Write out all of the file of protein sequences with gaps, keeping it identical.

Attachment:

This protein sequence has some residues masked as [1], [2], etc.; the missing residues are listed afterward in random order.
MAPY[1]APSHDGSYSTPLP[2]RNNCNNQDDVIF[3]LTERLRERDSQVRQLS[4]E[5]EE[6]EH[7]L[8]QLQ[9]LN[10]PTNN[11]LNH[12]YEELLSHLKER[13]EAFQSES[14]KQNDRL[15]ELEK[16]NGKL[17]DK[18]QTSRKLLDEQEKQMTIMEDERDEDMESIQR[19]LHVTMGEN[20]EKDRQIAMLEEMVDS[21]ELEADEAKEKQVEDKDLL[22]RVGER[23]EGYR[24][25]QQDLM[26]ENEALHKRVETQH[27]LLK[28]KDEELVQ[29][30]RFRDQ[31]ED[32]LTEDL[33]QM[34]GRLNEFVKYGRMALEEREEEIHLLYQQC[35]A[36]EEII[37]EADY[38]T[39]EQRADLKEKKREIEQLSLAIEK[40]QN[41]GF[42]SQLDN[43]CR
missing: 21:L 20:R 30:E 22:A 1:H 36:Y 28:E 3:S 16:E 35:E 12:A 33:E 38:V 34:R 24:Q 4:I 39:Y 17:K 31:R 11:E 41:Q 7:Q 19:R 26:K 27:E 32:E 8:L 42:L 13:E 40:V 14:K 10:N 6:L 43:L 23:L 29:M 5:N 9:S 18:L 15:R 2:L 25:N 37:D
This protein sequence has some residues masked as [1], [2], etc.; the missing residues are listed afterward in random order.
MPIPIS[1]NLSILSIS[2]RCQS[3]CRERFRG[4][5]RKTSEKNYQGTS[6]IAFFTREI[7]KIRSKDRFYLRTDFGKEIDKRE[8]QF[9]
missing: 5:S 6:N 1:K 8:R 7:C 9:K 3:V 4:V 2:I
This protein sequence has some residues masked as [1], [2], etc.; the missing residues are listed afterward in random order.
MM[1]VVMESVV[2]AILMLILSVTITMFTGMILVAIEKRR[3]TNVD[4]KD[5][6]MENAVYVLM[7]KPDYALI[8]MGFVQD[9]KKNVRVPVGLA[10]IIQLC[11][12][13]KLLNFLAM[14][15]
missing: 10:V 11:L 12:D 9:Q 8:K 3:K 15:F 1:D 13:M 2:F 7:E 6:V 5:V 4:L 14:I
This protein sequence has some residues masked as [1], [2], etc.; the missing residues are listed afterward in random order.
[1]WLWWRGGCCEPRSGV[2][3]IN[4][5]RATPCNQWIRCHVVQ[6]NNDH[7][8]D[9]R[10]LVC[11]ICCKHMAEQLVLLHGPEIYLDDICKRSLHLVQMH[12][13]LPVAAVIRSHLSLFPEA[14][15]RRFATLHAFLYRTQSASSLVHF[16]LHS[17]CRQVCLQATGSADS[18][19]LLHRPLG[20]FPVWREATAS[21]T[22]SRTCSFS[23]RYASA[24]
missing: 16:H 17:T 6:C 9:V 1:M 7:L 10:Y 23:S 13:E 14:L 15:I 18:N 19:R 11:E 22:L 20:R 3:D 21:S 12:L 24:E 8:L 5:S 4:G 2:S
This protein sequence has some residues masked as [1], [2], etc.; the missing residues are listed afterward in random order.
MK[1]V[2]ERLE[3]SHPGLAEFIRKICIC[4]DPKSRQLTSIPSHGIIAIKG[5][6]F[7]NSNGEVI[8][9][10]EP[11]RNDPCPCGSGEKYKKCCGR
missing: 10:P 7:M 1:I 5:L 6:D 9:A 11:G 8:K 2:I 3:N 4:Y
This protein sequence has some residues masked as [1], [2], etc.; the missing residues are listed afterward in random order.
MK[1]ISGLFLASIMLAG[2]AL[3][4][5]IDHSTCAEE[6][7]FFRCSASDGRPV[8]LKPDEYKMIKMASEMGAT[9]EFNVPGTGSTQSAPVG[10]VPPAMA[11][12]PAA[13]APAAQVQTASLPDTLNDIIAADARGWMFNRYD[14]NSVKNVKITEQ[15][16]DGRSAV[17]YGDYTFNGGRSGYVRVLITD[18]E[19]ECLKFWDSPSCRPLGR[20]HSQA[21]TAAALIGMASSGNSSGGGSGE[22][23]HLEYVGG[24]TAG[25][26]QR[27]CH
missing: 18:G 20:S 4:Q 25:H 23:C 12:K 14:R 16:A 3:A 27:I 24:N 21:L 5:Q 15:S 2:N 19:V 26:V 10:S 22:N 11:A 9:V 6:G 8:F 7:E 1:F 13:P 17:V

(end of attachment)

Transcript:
This protein sequence has some residues masked as [1], [2], etc.; the missing residues are listed afterward in random order.
MAPY[1]APSHDGSYSTPLP[2]RNNCNNQDDVIF[3]LTERLRERDSQVRQLS[4]E[5]EE[6]EH[7]L[8]QLQ[9]LN[10]PTNN[11]LNH[12]YEELLSHLKER[13]EAFQSES[14]KQNDRL[15]ELEK[16]NGKL[17]DK[18]QTSRKLLDEQEKQMTIMEDERDEDMESIQR[19]LHVTMGEN[20]EKDRQIAMLEEMVDS[21]ELEADEAKEKQVEDKDLL[22]RVGER[23]EGYR[24][25]QQDLM[26]ENEALHKRVETQH[27]LLK[28]KDEELVQ[29][30]RFRDQ[31]ED[32]LTEDL[33]QM[34]GRLNEFVKYGRMALEEREEEIHLLYQQC[35]A[36]EEII[37]EADY[38]T[39]EQRADLKEKKREIEQLSLAIEK[40]QN[41]GF[42]SQLDN[43]CR
missing: 21:L 20:R 30:E 22:A 1:H 36:Y 28:E 3:S 16:E 35:E 12:A 33:E 38:V 34:R 24:Q 4:I 39:Y 17:K 31:R 11:E 41:Q 7:Q 19:R 26:K 27:E 32:E 8:L 42:L 13:E 40:V 14:K 10:N 6:L 43:L 23:L 29:M 5:N 9:S 18:L 15:R 2:L 25:N 37:D
This protein sequence has some residues masked as [1], [2], etc.; the missing residues are listed afterward in random order.
MPIPIS[1]NLSILSIS[2]RCQS[3]CRERFRG[4][5]RKTSEKNYQGTS[6]IAFFTREI[7]KIRSKDRFYLRTDFGKEIDKRE[8]QF[9]
missing: 5:S 6:N 1:K 8:R 7:C 9:K 3:V 4:V 2:I
This protein sequence has some residues masked as [1], [2], etc.; the missing residues are listed afterward in random order.
MM[1]VVMESVV[2]AILMLILSVTITMFTGMILVAIEKRR[3]TNVD[4]KD[5][6]MENAVYVLM[7]KPDYALI[8]MGFVQD[9]KKNVRVPVGLA[10]IIQLC[11][12][13]KLLNFLAM[14][15]
missing: 10:V 11:L 12:D 9:Q 8:K 3:K 15:F 1:D 13:M 2:F 7:E 6:V 5:V 4:L 14:I
This protein sequence has some residues masked as [1], [2], etc.; the missing residues are listed afterward in random order.
[1]WLWWRGGCCEPRSGV[2][3]IN[4][5]RATPCNQWIRCHVVQ[6]NNDH[7][8]D[9]R[10]LVC[11]ICCKHMAEQLVLLHGPEIYLDDICKRSLHLVQMH[12][13]LPVAAVIRSHLSLFPEA[14][15]RRFATLHAFLYRTQSASSLVHF[16]LHS[17]CRQVCLQATGSADS[18][19]LLHRPLG[20]FPVWREATAS[21]T[22]SRTCSFS[23]RYASA[24]
missing: 16:H 17:T 6:C 9:V 1:M 7:L 10:Y 23:S 13:E 14:L 15:I 18:N 19:R 11:E 22:L 20:R 3:D 21:S 12:L 24:E 8:L 5:S 4:G 2:S
This protein sequence has some residues masked as [1], [2], etc.; the missing residues are listed afterward in random order.
MK[1]V[2]ERLE[3]SHPGLAEFIRKICIC[4]DPKSRQLTSIPSHGIIAIKG[5][6]F[7]NSNGEVI[8][9][10]EP[11]RNDPCPCGSGEKYKKCCGR
missing: 10:P 7:M 1:I 5:L 6:D 9:A 11:G 8:K 2:I 3:N 4:Y
This protein sequence has some residues masked as [1], [2], etc.; the missing residues are listed afterward in random order.
MK[1]ISGLFLASIMLAG[2]AL[3][4][5]IDHSTCAEE[6][7]FFRCSASDGRPV[8]LKPDEYKMIKMASEMGAT[9]EFNVPGTGSTQSAPVG[10]VPPAMA[11][12]PAA[13]APAAQVQTASLPDTLNDIIAADARGWMFNRYD[14]NSVKNVKITEQ[15][16]DGRSAV[17]YGDYTFNGGRSGYVRVLITD[18]E[19]ECLKFWDSPSCRPLGR[20]HSQA[21]TAAALIGMASSGNSSGGGSGE[22][23]HLEYVGG[24]TAG[25][26]QR[27]CH
missing: 18:G 20:S 4:Q 25:H 23:C 12:K 14:R 16:A 3:A 27:I 24:N 21:L 5:Q 15:S 2:N 19:V 26:V 10:S 22:N 11:A 9:V 6:G 8:F 7:E 1:F 13:P 17:V